What is Memory Management?
Memory management is the examination of an application’s memory to ensure that it is properly allocated in storage to optimize the application’s performance. Memory management involves organizing memory in storage, monitoring the capacity of the storage space, and performing memory disposal.
What are the benefits of memory management?
Memory management is necessary for optimizing the overall performance of applications and for rightsizing their infrastructure. When an application stores too much memory, additional infrastructure is used, unnecessarily increasing infrastructure costs. Also, an application’s productivity may be slowed when not enough memory storage is available. Memory can be used to create shortcuts and patterns to optimize an application’s performance when tasks are recognized. Infrastructure and performance are directly tied to costs and as many companies already face tight margins, memory management can help limit these burdens.
What does memory management look like in Java?
Memory management is an automated process that is executed by the Java Virtual Machine (JVM). One responsibility of the JVM is overseeing the heap, which is the space where all the objects created by a Java program are held. The heap is important because it stores information that the application can use to run more efficiently. Objects in the heap can be called on when relevant to provide shortcuts and locate patterns, using previously learned information.
The Just-In-time (JIT) Compiler, traditionally located in the Java Virtual Machine (JVM), is responsible for memory disposal. When memory is not relevant or useful to the program, the JIT is responsible for disposing of it. In the JIT, the garbage collector locates unused objects to clear memory space.
When the garbage collector categorizes objects, objects are placed at different locations in the heap. There are different storage locations in the heap, where objects are situated based on how long they’ve remained in the heap. Objects can be moved into the tenured location after surviving many processes and can eventually become permanent in the memory.
What does memory management look like for other programs?
Memory management in other languages may not be an automated process. C and C++ memory management are examples of manual processes, which require programmers to deliberately perform these functions. The JIT compiler is the critical component that differentiates Java memory management from other programs.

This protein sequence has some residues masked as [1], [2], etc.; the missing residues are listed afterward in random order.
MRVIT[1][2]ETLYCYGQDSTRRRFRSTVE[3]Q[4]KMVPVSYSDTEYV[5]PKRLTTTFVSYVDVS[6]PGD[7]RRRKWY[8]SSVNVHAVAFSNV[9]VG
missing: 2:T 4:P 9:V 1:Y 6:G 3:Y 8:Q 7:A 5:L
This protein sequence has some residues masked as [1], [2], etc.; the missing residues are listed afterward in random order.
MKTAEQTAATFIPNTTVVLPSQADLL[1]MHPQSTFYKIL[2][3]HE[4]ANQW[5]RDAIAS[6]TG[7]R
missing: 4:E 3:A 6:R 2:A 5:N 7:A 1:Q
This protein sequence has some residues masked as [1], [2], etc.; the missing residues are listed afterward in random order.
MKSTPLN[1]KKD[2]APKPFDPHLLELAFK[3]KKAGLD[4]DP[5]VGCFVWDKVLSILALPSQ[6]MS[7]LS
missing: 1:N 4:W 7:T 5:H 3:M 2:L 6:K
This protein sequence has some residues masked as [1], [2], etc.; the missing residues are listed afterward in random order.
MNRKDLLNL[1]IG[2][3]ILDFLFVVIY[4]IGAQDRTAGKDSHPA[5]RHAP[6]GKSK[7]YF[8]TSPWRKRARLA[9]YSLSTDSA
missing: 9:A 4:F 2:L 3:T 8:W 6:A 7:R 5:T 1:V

Python memory management involves a private heap containing all Python objects and data structures, while Linux memory management is a complex system with many configurable settings.
What is a leading challenge of memory management?
Most JVM vendors still operate with a pre-cloud mindset. Most JVMs aren’t designed to maximize the benefits created by cloud technologies, such as the added opportunities for efficiency, scalability and cost optimization. Pre-cloud technology limits the growth of companies looking to expand into the cloud and ultimately hinders their performance capabilities. This is why many companies are failing to reach cloud cost optimization; when technology isn’t optimized for the cloud, companies will bear the cost.
How can memory management be optimized in the cloud?
When optimizing the performance of JVMs for the cloud, the differences between cloud native and traditional JVMs become apparent. Traditionally, JIT compilers are located in the JVM, so each JVM performs the compilation process separately. This model uses resources inefficiently, and infrastructure limitations can inhibit application performance. In cloud-native environments, the compiler moves from inside each JVM to a shared space in the cloud so one compiler performs compilation for all the shared resources.
Traditional Java applications cannot run at an acceptable speed during warm up while the application compiles components, which is a time-consuming performance delay. These applications cannot store information about their past executions. When an application is started, the JVM must perform the same routines every time, as they profile, analyze and compile the same data. Alternatively, cloud native JVMs can store profiles, allowing the JVM to run code during warm up, reducing the inefficiencies of the warm-up process.
Memory management is also slowed in traditional JVMs because the JITs must pause applications to perform garbage collection. These pauses hurt overall application performance because the application must pause its services and also go through the warm-up process again. Also, when the garbage collectors are run, their pauses cannot be predicted. When an application is unknowingly paused, it may be misidentified as an application error. These pauses may lead to false error reports, creating unnecessary performance issues when new instances are created as the response. A cloud native JVM eliminates this problem with the pauseless garbage collecting feature.
What is Azul’s role in memory management?
Azul Platform Prime is the world’s only cloud native JVM, taking JVMs out of a pre-cloud mindset and into the cloud world. Azul’s Intelligence Cloud also hosts a pauseless garbage collector, known as the Cloud Native Compiler. Azul Platform Prime is an easy, effective way to improve the performance of revenue-generating applications while reducing infrastructure costs by up to 50%. Unlike other vendors, Azul’s products are designed for the cloud. These powerful optimizations result in a faster and more efficient memory management process.